Deshaun Watson, Houston Texans

The Texans' schedule thus far: Chiefs, Ravens and Steelers. Those teams respectively rank, 5th, 10th and 3rd in team defense according to 2020 DVOA. While three games is a small sample, those three teams in order were 14th, 5th and 3rd last year. Hard to mash together a tougher start to the year for Houston. In the meantime, Watson is QB21 on the season behind Derek Carr, Ryan Fitzpatrick and the recently benched Mitchell Trubisky. Watson will undoubtedly return to some semblance of form over the next few weeks as his schedule immediately opens up. The games up until their Week 8 BYE are Vikings, Jaguars, Titans and Packers. All four teams rank below average in DVOA this year, with the Jaguars and Packers towards the bottom of the barrel.

Watson has finished as QB5 (2019) and QB4 (2018) over the past two seasons and was first in QB points-per-game his rookie season prior to a season-ending knee injury. He will perform significantly better even without his number-one target, DeAndre Hopkins in town. While Hopkins did help Watson ascend to top-tier QB status, Watson deserves credit as well and is working with an interesting receiving corps that has remained shockingly healthy through three games. Specifically, there is no guarantee that Will Fuller and Brandin Cooks remain healthy for a large chunk of the season but you can't predict injuries (ignore Fuller's hamstring flare-up two weeks ago). With Watson's mobility and the Texans' defense doing him no favors, he is a sure-fire top-10 QB the rest of the way. The first month of the season should be considered a blip.

Brian Hill, Atlanta Falcons

Hill’s snap% (34) was the highest since Week 12 last year and he led the team in RB targets (3) His targets+rushes last week (12) is more than double Weeks 1 and 2 combined (10). He is not some uber-talented RB he just happens to be the best one on a team that is desperate for production outside of their receiving corps. The Falcons have struggled to run the ball since Devonta Freeman's knee injury in 2018 and did their best with a "Hail Mary" signing of Todd Gurley this past offseason but that might be what they expected through three games. Hill is creeping up the depth chart and could very well take over soon if Gurley is to miss time or if he continues to flop as a receiving back.

Hill has a solid RB profile with a good build and solid hands to operate in the passing game. If he were to take over, no more than back-end RB2 production should be expected but given that he is widely available on waivers or for cheap, there is little-to-no risk to acquiring right now despite a breakout performance this past Sunday against the Bears.

 

Players to Sell

Devin Singletary, Buffalo Bills

Singletary played the second highest snap-rate of his career last week versus the Rams but it came as a result of Zack Moss's toe injury. Yet, even as a workhorse, Singletary had a good, yet unspectacular game to justify any change in his season-long role. Moss will be returning soon given that this injury is not long-term and should eat into Singletary's workload. Moss is a different type of back than Singletary and will be leaned on in short-yardage and passing situations which are extremely valuable as we know.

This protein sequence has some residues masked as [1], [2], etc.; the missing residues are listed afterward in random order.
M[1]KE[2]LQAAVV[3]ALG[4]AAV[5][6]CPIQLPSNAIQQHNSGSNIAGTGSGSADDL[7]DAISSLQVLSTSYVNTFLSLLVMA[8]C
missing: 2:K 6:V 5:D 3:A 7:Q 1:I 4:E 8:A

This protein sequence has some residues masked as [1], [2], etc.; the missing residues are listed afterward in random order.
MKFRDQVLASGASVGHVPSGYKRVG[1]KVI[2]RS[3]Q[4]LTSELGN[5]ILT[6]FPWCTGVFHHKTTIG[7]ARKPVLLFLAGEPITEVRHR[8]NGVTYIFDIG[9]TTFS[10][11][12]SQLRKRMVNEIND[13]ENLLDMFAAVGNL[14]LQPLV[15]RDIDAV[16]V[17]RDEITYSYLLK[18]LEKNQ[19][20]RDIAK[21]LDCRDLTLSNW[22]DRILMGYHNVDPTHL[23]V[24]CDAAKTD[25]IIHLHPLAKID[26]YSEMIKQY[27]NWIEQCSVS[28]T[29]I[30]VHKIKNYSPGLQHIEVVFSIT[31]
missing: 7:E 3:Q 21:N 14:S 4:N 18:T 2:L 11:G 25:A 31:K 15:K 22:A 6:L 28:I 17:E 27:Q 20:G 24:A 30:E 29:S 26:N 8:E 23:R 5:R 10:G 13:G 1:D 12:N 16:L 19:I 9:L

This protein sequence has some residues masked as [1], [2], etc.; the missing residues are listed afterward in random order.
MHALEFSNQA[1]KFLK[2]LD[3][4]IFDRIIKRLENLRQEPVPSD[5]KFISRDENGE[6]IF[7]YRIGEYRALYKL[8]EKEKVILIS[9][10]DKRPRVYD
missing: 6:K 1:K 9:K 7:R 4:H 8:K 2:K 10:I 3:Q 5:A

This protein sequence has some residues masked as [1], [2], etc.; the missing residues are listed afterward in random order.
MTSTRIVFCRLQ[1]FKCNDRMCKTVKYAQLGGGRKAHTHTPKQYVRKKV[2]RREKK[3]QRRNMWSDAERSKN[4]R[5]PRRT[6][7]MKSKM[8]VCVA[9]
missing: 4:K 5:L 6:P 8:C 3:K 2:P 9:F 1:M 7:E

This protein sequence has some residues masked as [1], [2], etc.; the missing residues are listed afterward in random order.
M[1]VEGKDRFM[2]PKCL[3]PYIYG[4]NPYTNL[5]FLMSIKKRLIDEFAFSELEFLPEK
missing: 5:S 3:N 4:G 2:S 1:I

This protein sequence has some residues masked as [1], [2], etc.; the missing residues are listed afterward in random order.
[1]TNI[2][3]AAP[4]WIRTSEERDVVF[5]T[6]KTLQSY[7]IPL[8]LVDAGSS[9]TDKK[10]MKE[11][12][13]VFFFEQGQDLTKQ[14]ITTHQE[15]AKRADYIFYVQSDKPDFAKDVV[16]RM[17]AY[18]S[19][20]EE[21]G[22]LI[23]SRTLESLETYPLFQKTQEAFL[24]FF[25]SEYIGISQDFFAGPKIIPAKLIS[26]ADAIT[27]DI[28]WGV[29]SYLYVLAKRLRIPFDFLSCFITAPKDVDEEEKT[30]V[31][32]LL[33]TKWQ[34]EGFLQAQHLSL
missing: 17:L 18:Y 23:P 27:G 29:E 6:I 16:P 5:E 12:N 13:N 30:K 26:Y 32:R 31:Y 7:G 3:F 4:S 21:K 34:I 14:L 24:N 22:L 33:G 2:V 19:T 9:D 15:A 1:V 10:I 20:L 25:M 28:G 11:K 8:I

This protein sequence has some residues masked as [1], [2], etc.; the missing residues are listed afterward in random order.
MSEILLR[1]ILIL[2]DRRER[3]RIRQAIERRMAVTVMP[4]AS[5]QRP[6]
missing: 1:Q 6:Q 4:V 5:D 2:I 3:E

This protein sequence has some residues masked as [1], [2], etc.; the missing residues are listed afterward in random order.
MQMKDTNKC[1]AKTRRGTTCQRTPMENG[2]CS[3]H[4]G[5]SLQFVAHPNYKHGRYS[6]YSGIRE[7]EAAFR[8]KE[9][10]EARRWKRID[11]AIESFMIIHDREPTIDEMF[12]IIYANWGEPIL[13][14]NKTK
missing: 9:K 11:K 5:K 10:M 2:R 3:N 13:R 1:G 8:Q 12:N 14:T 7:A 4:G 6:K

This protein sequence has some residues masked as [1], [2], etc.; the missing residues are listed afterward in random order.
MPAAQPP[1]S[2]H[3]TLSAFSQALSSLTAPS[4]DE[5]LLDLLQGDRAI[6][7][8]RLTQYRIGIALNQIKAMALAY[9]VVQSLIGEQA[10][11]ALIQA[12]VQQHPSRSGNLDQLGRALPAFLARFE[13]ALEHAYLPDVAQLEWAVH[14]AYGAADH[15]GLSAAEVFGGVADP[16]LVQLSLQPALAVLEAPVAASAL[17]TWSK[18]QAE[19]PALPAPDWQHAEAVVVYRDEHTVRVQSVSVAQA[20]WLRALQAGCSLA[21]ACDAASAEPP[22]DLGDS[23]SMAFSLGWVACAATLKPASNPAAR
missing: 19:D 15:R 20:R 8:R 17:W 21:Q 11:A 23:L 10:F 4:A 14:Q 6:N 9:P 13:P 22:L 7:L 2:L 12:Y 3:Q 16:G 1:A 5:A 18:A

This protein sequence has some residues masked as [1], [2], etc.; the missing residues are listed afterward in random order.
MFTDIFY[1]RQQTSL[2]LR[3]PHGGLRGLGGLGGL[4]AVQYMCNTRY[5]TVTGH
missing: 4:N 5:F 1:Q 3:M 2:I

The Bills want a shared backfield and that is why they drafted Moss so high and incorporated him early-on. Singletary has found success this season but has been matched up against two of the worst rush defenses in the league in the Rams and Dolphins (25th and 31st in DVOA). He was unspectacular versus the stout Jets run defense that ranks 3rd. Singletary should remain the lead back but his build is more-so that of a change-of-pace back who is a jack-of-all-trades rather than a master of one due to his frame and athleticism.

Todd Gurley, Atlanta Falcons

If we are buying one RB on a team (Hill) that means that we're selling another. Despite two fantasy-viable games from Gurley early-on, he just does not have the juice to hold onto his job if Brian Hill continues to play well. Gurley was drafted in round three across the board presumably as the workhorse in Atlanta and that has not been the case. In two of three games thus far, Gurley has only played half of the team's snaps and is a complete non-factor in the passing game. He has seven targets through three games, five of which came in game one where he accrued on yard on two receptions.

Gurley is no longer the Gurley of yesteryear as his arthritic knee is limiting his range of motion. This sort of hinderance on an athlete is debilitating and on top of it, the nerve issue could cause severe pain at any point in the season, resulting in missed time for the former MVP-caliber RB. The matchups over the next two weeks are spectacular and if you want to wait until after to sell, go ahead, but I would get rid of him sooner rather than later. Don't want to get caught holding the hot potato too long.